While data shows that Saskatoon residents have divided opinions on building a safe injection site in the city, we should be looking at the fact that safe injection sites are proven to work for those most affected by intravenous drug use — the users themselves.
According to a January 2017 poll conducted by Mainstreet and Postmedia services, the majority of people in Saskatoon are opposed to building a safe injection site in the city. Of those that were surveyed, 41 per cent were against a safe injection site, while 38 per cent were in favour.
For those that aren’t familiar with the term, a safe injection site — or a supervised injection site — is a legal, medically supervised facility that aims to reduce the harms of intravenous drug use.
Typically run by nurses, social workers and other public health providers, safe injection sites provide a variety of services to drug users, ranging from sterilized needles to counselling support.
Canada is currently home to two safe injection sites, both located in Vancouver’s downtown eastside — an area famous for its epidemic level of intravenous drug usage. While Saskatoon definitely isn’t Vancouver, that doesn’t mean we don’t have our own issues related to intravenous drug usage.
Saskatchewan continues to lead the country in new reported cases of HIV, with an infection rate two times higher than the national average. Our HIV infection rates are comparable to areas of sub-Saharan Africa. Hepatitis C infection is also a major issue in Saskatchewan.
The leading cause of new cases of HIV and hepatitis C in Saskatchewan? Intravenous drug usage.
Indigenous populations are particularly at risk when it comes to both IV drug usage and HIV infection rates. With one of the highest Indigenous populations in Canada, Saskatchewan needs to consider this when approaching drug addiction treatment and prevention.
The Saskatoon Tribal Council currently operates a needle exchange on 20th Street in downtown Saskatoon that offers many of the same services that a safe injection site would offer: counselling, clean needles and medical assistance. Resources are limited, however, and the STC can only do so much for such a large issue. If more can be done, it absolutely should be.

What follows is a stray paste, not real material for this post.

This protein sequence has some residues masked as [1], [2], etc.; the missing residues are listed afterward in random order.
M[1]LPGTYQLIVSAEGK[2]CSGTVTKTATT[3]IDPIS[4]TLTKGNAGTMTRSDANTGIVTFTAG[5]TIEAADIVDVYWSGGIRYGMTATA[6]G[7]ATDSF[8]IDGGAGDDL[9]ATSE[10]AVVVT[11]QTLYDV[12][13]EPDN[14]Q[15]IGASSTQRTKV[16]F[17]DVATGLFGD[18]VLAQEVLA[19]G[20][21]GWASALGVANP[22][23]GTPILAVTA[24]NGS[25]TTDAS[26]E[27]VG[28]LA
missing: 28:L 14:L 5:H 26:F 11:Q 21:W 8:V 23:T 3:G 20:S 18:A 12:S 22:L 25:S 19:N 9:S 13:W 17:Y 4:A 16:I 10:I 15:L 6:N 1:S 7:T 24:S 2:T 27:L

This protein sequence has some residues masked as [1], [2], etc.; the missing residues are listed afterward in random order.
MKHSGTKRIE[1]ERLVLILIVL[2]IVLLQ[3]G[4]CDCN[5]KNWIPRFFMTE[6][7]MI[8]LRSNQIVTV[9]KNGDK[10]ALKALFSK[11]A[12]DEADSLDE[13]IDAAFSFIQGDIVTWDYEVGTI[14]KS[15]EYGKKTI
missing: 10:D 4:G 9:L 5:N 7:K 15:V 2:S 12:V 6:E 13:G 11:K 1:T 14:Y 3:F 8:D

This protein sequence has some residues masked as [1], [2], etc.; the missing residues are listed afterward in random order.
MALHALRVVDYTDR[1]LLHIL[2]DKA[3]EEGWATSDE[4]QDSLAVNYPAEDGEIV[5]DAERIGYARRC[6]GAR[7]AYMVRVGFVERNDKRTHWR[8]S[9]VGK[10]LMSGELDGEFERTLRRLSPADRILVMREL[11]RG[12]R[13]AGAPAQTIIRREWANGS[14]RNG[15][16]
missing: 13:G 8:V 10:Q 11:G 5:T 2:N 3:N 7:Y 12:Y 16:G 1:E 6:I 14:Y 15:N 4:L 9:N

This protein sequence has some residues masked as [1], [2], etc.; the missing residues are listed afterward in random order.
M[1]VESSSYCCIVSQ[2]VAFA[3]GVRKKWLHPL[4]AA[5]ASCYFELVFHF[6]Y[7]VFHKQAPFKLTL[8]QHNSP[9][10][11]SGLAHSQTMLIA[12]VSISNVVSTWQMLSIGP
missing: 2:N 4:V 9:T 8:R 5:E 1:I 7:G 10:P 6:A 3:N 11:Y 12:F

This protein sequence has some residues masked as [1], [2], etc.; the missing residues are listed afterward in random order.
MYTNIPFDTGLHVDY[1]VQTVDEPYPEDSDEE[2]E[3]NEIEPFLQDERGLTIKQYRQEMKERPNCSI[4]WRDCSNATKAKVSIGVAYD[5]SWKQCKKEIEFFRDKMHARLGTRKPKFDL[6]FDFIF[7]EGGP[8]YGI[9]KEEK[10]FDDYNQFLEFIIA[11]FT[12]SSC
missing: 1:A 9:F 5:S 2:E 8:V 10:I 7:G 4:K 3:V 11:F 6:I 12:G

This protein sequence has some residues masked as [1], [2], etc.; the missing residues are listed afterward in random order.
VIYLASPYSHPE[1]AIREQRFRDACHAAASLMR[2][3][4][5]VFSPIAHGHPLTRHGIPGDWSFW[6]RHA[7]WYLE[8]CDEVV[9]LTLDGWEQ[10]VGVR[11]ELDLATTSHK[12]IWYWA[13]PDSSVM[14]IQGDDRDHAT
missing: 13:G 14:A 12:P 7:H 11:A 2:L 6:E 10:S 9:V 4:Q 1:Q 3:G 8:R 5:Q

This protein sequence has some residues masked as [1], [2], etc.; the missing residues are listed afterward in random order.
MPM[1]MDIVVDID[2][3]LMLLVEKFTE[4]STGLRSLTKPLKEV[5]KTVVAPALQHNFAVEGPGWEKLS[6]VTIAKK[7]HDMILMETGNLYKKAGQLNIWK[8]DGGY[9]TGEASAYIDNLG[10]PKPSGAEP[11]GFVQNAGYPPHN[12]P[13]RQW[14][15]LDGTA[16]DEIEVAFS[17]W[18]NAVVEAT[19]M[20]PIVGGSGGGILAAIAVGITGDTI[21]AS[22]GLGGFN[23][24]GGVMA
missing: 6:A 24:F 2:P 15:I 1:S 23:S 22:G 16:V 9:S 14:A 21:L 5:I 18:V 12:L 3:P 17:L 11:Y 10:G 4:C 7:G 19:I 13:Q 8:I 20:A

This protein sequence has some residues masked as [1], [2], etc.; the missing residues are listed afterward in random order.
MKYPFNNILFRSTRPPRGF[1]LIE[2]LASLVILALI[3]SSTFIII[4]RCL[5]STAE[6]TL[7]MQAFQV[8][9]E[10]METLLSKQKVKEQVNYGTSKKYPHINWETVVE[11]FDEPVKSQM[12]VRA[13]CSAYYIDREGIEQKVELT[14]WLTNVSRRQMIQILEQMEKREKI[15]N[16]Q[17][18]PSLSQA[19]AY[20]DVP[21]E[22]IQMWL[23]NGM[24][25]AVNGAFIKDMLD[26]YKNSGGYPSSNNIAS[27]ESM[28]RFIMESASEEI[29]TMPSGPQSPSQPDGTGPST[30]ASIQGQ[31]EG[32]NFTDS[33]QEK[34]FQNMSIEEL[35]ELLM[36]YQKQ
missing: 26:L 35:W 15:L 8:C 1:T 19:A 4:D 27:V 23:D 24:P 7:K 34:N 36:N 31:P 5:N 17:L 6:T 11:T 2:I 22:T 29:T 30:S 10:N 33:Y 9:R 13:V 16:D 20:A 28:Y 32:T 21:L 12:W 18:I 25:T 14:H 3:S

Safe injection site aren’t things that can or should be built impulsively. They require substantial public funding, proper staffing and expertise. They’re certainly an investment and one that should be considered carefully. There are reasons to be methodical and cautious.
The thing is, if we’re putting at-risk populations first, safe injection sites work. According to Maclean’s, as of 2015 — 12 years after the establishment of Vancouver’s Insite — the area surrounding the facilities had seen a 35 per cent decrease in overdose deaths and the facility itself has never seen a death on site.
Additionally, intravenous drug users who injected at Insite on a regular basis were 30 per cent more likely to seek addictions counselling.
Safe injection sites work. They help to improve the lives of our most vulnerable populations — the ones that have the most to lose and almost certainly the ones that weren’t surveyed on their opinions about safe injection sites.
The numbers are too close for popularity to be a barrier to building a safe injection site. In the end, it doesn’t matter if the majority of people in Saskatoon support a safe injection site or not — what matters is that safe injection sites improve the health and safety of those that use them.
Emily Klatt / Sports & Health Editor
Graphic: Kelsey Philipchuk